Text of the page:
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Friday, August 27, 2010

I'm adjusting. Husband on the liver transplant list is becoming the new "normal", and I've talked daughter #1 into working only three days a week so she can give me a hand around the house and farm - there's too much work for one person, and if I have to pay someone, it may as well be my daughter as some local yahoo (forgive me.)

So today I spent a l-o-n-g day of serious cleaning - I totally love that mop thingee that you plug in and it emits steam!! - and I made some real progress. Even cleaned the kitchen enough to make some potato-leek soup with our own veggies.

At the end of today, I downloaded my BodyMedia armband data and entered it in the appropriate SP places - I haven't done that in a week, and it feels good to be back to paying attention. Even if I don't change my activity or diet, just entering the data keeps me aware of my goals.

I spent an hour (actually, closer to two hours) catching up with Spark Buddies' doings and team activities, and came up with a couple new ideas to jumpstart my program without making all that many changes. Sadly, I've determined that my foot just isn't ready to cooperate with the C25K quite yet, but I haven't given up that goal - just postponed it until I do a bit more healing.

I've always dealt with adversity by making A Plan - any plan, even a silly, unrealistic one, is enough to give me some comfort and change my focus. Also, I know that I feel best when I have a project that I can dig into, preferably literally - heavy physical labor, indoors or out, balances my tendency to live too much in my head. Also, that delicious tiredness at the end of the day ... even the occasional sore muscle ... there's no substitute for honest labor.

So I've make a couple plans, for myself and my weight goals, for my house, my business, my farm, my husband - you name it, I've got it laid out, and I feel much better for it. I've shaped my eyebrows and flossed my teeth. I've got my armband, my week's worth of menus, and my shopping list, and my day-planner with Time For Myself written in in ink! Yep, I'm ready to resume living my life!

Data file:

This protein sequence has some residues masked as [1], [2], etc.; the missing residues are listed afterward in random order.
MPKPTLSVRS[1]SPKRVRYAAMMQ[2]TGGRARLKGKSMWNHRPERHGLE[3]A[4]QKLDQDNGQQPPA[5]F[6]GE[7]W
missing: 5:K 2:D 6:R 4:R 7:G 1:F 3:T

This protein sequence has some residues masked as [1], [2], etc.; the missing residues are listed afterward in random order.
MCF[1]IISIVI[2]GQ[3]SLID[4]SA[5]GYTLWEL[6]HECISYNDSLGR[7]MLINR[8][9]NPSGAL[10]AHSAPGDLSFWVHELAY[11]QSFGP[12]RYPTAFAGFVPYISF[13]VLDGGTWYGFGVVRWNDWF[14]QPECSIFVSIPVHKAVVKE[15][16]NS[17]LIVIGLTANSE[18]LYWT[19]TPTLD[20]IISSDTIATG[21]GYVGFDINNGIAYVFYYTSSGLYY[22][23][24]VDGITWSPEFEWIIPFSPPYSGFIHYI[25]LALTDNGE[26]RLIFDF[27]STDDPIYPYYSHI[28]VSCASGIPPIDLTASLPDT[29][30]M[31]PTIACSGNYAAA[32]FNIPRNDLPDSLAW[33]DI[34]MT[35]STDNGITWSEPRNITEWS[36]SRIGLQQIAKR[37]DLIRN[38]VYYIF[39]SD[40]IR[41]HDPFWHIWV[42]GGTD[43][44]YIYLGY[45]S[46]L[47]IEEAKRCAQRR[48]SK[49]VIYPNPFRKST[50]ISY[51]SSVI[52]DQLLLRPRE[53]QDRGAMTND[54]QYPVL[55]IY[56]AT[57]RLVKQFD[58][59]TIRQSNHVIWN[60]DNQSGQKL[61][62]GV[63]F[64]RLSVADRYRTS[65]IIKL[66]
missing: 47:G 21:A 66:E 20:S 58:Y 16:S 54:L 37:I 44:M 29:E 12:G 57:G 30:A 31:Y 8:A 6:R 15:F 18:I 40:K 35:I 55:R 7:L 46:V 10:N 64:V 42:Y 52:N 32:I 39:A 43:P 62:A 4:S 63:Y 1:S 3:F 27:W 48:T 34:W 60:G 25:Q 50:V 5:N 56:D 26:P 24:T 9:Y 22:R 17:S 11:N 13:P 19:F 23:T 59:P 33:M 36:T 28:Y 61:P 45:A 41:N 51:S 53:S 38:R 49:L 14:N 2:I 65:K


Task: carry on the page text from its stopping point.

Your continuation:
Member Comments About This Blog Post:

PENNYAN45 8/31/2010 9:07PM

    I admire the way you approach problems - honestly and head on. I am also a list maker and a planner. It is a real help to take charge of some part of our lives when we are dealing with something over which we have no control.

I am sending good thoughts and wishes your way - for you and for your husband.


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VICIOUS421 8/30/2010 4:11PM


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THE_SILVER_OWL 8/30/2010 2:12PM

    I love that you have a plan and are getting some much needed help as well...

Stay positive and strong my owl friend!!!


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LAGREBE 8/29/2010 11:32AM

    Terrific! You seem to have it all under control!

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SLIMLILA 8/29/2010 12:20AM

    I used to think I was a planner too, but for some reason my mind and body are just not cooperating with me right now. You new attitude sounds wonderful, can it be contagious? Tomorrow will be the end of my first day with no dh or around and I can't say as I've made anywhere near the progress I was expecting... and school starts on Weds..... ooooooh.......

I have focused this week on watching what I eat and taking the sleeping pills as recommended by dr., so that has shown a success on the scale if nothing else..... now, I have to focus on having a healthy lunch ready to take to school with me..... always a challenge....

Anyway, wanted to stop and say Hi and see what you're up too.. You have a lot of challenges and I hope your new attitude and family support help lower your stress levels too....

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RUSSELLORAMA 8/28/2010 11:21AM

    Great plan! You are really getting a lot done.


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LUNADRAGON 8/28/2010 10:19AM

    I admire you for your tenacity. When adversity hits, I like lists too. It is something controllable when things seem out of control. It shows you what you can and have accomplished. Keep up the great work, and my prayers are with you.
emoticon emoticon